We are acutely aware that under the Alert Level 2 restrictions, there are still constraints on some businesses and on everybody's daily lives and we want to be careful to get the balance right. We are working hard already to lay out the detail of what Alert Level 1 might look like, so that we can move there as soon as it is safe to do so.
Moving on to vaccines, I understand a Ministerial announcement is being made presently on New Zealand's COVID-19 vaccine strategy, and the Ministry of Health played a role in developing this up. It aims to secure a vaccine that is safe and effective for New Zealanders at the earliest possible time.
Obviously, the development of such a vaccine will be a key tool, not just in our efforts to control COVID-19, but in global efforts. The strategy is designed to ensure that New Zealand contributes to both the research and discovery of a vaccine and its development, but also testing and then the supply. All these elements are covered in the strategy. It enables our scientists to contribute to and be linked into global research efforts and will ensure that we are active participants in all the process of developing a vaccine, including opportunities for onshore production, should those be required. More information on the vaccine strategy will be available on the website.
Just an update on quarantine and managed isolation. You may have heard yesterday that we welcomed our 10,000th person into managed isolation or quarantine in Auckland. So far, around 8,000 New Zealanders and others have completed their stay in Auckland and Christchurch and have returned to their homes here in New Zealand.
Their commitment to managed isolation is a commitment that we will continue to and that will support the health and safety of all New Zealanders as part of our overall COVID-19 approach.
Let's be clear here - the border is our riskiest area and it is critical, a critical part of the government's overall elimination strategy and this is especially now that we feel confident we have broken the chain of domestic transmission. We do not want to put the good progress we have made in jeopardy and we know that international arrivals are essentially the potential source of new infections in Aotearoa.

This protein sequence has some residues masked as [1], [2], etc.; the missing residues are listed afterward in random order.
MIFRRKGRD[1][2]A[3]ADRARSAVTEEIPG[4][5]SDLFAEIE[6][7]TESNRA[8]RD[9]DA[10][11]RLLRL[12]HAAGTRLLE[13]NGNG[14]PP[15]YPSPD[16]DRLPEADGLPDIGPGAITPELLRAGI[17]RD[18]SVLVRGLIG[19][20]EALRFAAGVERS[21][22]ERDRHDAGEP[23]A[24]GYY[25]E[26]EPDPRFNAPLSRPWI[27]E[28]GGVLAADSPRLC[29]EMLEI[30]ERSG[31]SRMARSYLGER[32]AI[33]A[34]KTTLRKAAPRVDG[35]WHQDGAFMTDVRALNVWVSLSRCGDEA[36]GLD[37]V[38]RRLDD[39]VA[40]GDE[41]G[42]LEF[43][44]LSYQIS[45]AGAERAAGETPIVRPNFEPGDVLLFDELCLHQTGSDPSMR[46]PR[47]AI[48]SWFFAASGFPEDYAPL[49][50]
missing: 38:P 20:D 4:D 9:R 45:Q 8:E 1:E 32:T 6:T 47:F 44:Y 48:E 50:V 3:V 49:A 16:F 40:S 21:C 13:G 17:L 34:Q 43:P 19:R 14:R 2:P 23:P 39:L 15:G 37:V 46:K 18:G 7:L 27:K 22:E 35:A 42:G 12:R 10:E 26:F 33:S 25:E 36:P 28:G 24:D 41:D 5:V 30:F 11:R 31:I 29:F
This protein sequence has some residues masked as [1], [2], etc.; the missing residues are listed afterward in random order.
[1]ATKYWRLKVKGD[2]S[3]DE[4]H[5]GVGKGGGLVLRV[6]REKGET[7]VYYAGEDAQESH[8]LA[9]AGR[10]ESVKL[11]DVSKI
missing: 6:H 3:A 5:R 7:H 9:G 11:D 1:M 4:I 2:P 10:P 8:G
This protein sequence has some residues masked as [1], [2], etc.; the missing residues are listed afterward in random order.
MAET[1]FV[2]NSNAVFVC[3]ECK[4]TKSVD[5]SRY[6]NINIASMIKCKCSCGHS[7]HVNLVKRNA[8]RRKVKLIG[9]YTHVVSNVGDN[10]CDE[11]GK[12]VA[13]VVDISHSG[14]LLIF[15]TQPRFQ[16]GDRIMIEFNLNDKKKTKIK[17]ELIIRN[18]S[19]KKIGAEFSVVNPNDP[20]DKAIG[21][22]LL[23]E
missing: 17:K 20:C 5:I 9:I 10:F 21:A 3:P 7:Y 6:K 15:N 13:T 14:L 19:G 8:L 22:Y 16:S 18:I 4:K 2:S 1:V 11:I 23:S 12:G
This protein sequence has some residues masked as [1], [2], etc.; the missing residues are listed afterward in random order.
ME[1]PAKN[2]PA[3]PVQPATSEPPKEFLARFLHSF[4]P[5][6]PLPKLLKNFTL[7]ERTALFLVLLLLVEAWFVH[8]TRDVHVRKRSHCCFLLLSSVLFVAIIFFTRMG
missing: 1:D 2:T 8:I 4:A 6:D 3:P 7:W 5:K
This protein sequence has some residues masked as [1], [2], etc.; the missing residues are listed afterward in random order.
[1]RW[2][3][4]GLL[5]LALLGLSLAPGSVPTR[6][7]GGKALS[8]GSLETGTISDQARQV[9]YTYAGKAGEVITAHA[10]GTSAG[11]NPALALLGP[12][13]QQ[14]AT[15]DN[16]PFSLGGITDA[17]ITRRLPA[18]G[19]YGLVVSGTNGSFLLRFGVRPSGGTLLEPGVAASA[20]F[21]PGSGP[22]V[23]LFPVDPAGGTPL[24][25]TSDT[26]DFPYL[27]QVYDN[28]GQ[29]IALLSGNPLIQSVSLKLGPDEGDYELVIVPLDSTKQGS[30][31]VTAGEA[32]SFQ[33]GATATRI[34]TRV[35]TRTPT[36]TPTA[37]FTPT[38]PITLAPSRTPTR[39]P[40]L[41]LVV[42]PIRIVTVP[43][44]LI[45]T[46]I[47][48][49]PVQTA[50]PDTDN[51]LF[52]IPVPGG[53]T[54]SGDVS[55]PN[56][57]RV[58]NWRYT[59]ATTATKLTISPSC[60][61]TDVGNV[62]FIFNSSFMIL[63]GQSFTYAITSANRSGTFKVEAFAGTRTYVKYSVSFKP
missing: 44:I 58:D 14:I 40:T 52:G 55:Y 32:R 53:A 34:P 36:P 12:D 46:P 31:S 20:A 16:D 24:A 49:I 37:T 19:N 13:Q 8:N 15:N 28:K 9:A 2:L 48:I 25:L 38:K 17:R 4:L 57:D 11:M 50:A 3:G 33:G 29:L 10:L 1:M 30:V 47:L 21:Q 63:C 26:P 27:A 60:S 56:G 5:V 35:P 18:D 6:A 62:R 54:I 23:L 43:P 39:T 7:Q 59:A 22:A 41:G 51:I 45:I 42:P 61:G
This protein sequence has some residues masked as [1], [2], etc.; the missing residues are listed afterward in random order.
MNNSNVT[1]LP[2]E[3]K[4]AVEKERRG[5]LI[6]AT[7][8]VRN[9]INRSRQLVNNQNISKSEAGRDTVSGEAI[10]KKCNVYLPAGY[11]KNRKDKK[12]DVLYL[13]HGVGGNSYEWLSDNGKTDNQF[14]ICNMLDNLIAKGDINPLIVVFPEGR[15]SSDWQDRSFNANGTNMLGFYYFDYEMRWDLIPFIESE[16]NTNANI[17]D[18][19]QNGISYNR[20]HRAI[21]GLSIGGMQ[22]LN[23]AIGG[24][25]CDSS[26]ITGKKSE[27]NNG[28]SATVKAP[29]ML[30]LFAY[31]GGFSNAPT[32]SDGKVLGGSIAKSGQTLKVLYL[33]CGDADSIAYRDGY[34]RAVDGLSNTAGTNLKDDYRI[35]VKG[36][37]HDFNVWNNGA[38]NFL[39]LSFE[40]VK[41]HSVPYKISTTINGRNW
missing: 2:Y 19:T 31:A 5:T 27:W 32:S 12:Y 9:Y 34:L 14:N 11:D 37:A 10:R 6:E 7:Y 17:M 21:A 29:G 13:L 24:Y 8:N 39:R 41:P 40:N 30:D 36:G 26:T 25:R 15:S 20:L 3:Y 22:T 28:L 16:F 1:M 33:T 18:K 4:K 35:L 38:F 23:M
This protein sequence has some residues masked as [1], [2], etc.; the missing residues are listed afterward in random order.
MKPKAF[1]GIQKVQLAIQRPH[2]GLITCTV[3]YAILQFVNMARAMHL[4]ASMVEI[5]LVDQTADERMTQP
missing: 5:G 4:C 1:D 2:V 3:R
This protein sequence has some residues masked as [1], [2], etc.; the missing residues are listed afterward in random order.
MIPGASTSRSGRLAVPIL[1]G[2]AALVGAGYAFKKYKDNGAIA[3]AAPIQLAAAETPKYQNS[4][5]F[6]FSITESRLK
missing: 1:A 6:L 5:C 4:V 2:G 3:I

However, we have also been very mindful of the advice from a recent High Court ruling and the need to consider all requests for an exemption from that process of quarantine or managed self-isolation to consider those all very carefully, and we do this with great care and as quickly as possible.
A number of exemptions have now been granted and every exemption is looked at on its merits. However, every exemption to that very tight border process does create risk and they are therefore only granted in exceptional circumstances.
I'm happy to take questions.
Media: How important is a successful vaccine to New Zealand's COVID-19 response?
Dr Ashley Bloomfield: Well, it's successful for our response and for the global response. Clearly this is a virus that is having a big impact globally. We have managed to head off at having a significant impact here in New Zealand. We only need to look at countries like, or jurisdictions like the UK - and I made a comparison in an interview this morning. If we were the UK, we would have had between 3,000 and 3,500 deaths to date. Yesterday, we would have reported 250 cases, new cases and we would still be in lockdown. That's proportionate by population. So a vaccine and/or effective treatments are critical in both our efforts and global efforts, not just to control COVID-19, but to be able to open up, particularly open up our borders.
Media: How long do you think it will take to develop a vaccine?
Dr Ashley Bloomfield: Well, I'm guided by the best estimates of scientists who know this area and in the 12- to 18-month period that is generally quoted would be an exceedingly rapid amount of time to get a vaccine safely developed, manufactured and available to the population.